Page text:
Ingrid has matured a lot recently. Life with Ingrid is surprisingly smooth now. She is content and co-operative. She listens and understands. Ingrid has even become polite – really polite. I am hearing “please” and “could you” and “thank you” all day long.

This is quite a change, and I think it is incredibly nice. I believe she notices and appreciates this.

One day I asked her to start helping out more at home. We talked about what chores she could do, and she chose to help with setting the table. Every day before dinner she now sets out plates and cups and cutlery, and brings out drinks etc from the fridge. On weekends she does it for breakfast and lunch as well. This has worked incredibly well; we’ve had no arguments about it at all. I hope she notices that I really appreciate it, and I believe it also helps her feel more grown.

Often she leaves it until the last minute. That’s her general tendency with all kinds of chores: unless she sees an obvious immediate payoff, she will choose to do it “later”. Clean laundry lies in a pile on her floor for days, despite gentle reminders, until we decide that enough is enough and make her do it then and there. When she runs out of clean clothes she fishes for a pair of leggings in the pile and then leaves the rest, rather than put it away.

But if there is a clear benefit, she will get things done fast and efficiently. Our mornings run like a pretty well-oiled machine now. She gets up with the alarm on her phone. She gets dressed, comes and helps wake Adrian, brushes her teeth, packs her bag, eats breakfast – and often even has a bit of time for some reading before it’s time to go.

It probably helps that she goes to bed a bit earlier now. (Most days she and Adrian go to bed at the same time, shortly before nine.) She wouldn’t wake this early on her own, but neither is she too tired in the mornings.

Ingrid is more interested in society and the wider world. Not hugely interested but at least some. Perhaps this is spillover from social studies at school.

She has been especially curious about money-related questions. She is interested in what different things cost. We talk about bank accounts, salaries, taxes, and saving. We talk about ways of paying for things. Do we pay the lady who cleans our house every other week? Do we give her cash? Why do we use money and not apples to pay for things? We talk about vacations costing a lot of money, and about saving some money every month. What are taxes for? What does it mean to be retired, and how can you live without a salary?

Another area of interest is… well, I don’t know how to summarise it. Crime and warfare? Danger, perhaps? When she builds Lego doll’s houses, there are both fire alarms and burglar alarms, and every room has an alarm button.

When we’re out in the garden, Ingrid and Adrian have been playing war recently. Luckily they have very non-violent wars. There is a fair amount of chasing each other and some waving of the sticks that Adrian has collected over time. But there is even more talking: about who is who (Ingrid is Estonia, and Adrian is a spanjol or maybe from Arablandet), and where their headquarters are, and which stick is the shooter and which stick is the fixer (that you fix a broken shooter with) or the carver (that you use to carve your name in the shooter). Ingrid brags about her shooter, which shoots laser and bullets and arrows and cannonballs and slime and glue as well – and it has a password, too. And the headquarters have an anti-alarm-system. Adrian’s does everything that Ingrid’s does.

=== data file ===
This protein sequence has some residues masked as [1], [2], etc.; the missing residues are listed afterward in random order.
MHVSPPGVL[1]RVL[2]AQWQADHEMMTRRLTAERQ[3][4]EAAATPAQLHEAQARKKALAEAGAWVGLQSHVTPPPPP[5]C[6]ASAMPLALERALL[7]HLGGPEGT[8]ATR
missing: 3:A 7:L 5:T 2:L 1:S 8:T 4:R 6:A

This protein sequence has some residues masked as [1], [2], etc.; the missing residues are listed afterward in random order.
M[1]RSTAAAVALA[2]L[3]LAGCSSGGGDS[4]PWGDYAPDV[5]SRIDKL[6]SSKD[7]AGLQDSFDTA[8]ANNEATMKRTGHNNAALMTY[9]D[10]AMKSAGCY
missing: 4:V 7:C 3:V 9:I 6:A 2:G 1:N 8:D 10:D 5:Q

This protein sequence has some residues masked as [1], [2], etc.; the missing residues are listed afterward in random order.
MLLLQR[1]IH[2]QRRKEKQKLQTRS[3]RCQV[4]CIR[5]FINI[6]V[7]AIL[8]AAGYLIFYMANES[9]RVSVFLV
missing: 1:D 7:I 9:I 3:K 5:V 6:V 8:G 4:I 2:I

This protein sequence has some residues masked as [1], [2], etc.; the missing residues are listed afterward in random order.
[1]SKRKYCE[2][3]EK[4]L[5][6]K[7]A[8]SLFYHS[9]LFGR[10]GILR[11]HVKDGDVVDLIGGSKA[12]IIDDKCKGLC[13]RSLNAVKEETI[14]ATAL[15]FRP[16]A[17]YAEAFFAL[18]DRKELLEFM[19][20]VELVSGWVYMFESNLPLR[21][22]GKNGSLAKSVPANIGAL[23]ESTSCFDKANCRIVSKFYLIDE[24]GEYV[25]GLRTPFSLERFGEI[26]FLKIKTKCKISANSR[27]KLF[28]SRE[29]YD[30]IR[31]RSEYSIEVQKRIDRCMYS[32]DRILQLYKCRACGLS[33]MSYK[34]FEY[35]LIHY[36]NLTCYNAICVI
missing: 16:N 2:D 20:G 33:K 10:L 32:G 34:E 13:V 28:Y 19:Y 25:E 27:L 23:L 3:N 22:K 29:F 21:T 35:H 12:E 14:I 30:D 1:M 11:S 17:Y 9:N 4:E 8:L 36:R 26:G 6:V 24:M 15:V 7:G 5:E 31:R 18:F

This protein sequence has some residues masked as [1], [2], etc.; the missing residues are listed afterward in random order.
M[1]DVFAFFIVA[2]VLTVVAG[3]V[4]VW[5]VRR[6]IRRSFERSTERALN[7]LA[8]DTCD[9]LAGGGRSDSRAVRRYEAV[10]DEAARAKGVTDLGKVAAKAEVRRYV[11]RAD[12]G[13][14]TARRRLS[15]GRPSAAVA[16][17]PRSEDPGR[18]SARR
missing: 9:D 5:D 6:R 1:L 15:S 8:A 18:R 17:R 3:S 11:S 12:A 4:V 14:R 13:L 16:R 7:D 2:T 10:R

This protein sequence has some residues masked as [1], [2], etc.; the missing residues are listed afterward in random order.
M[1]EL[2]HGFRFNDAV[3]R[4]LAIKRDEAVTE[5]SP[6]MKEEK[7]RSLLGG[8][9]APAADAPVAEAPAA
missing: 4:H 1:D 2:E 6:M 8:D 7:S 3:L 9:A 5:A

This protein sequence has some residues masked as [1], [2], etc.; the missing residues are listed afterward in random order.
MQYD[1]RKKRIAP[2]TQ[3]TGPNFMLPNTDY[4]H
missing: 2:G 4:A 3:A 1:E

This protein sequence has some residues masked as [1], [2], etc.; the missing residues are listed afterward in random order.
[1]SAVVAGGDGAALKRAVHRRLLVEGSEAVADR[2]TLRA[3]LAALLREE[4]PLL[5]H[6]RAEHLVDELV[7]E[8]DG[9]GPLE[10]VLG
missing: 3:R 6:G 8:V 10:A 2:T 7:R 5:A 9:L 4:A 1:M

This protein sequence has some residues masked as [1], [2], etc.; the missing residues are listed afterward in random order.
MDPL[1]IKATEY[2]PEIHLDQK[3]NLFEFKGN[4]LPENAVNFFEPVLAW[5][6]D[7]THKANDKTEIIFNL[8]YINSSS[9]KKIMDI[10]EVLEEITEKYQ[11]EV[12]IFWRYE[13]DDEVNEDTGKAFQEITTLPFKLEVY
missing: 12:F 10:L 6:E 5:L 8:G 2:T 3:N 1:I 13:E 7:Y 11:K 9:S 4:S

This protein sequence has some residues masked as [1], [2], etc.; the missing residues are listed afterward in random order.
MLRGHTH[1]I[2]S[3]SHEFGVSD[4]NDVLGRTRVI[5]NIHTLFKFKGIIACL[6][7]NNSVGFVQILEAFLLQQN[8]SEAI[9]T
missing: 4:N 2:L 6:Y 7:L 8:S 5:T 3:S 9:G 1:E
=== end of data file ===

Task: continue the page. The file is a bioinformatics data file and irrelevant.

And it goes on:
She has learned her own phone number by heart, as well as mine. Very practical.

She has grown physically. All sorts of clothes have become too short, and we had to raise her bicycle seat recently.

She is actually choosing to walk quite often, rather than cycling everywhere.

As before, she likes to have things to look forward to. Currently she is looking forward to our trip to Estonia. She drew a countdown calendar with a square for every day, after some counting of weeks in our wall calendar. (It started out at 9 weeks and 3 days.) She is already talking about what clothes she will pack and in what bag, and what other things she will want to bring, and which of her favourite things we will be doing again this summer.


  • Movies: Barbie: Life in the Dreamhouse. She has discovered Barnkanalen, the Children’s Channel, which you can watch live on an iPad. News and sports are dull. Room makeovers are fun.
  • Food: nectarines and apricots. Brämhults blueberry and blackcurrant juice. Cheese buns (ostfralla).
  • Books: the Lou! series.
  • Music: a tune called Hypnotize on her phone. It used to be her ringtone, but she liked it so much that when the phone rang she’d go “oh, listen, the phone is making music!” and totally forget about answering the phone. So now she has a new, less musical ringtone, and just listens to Hypnotize when she feels like it.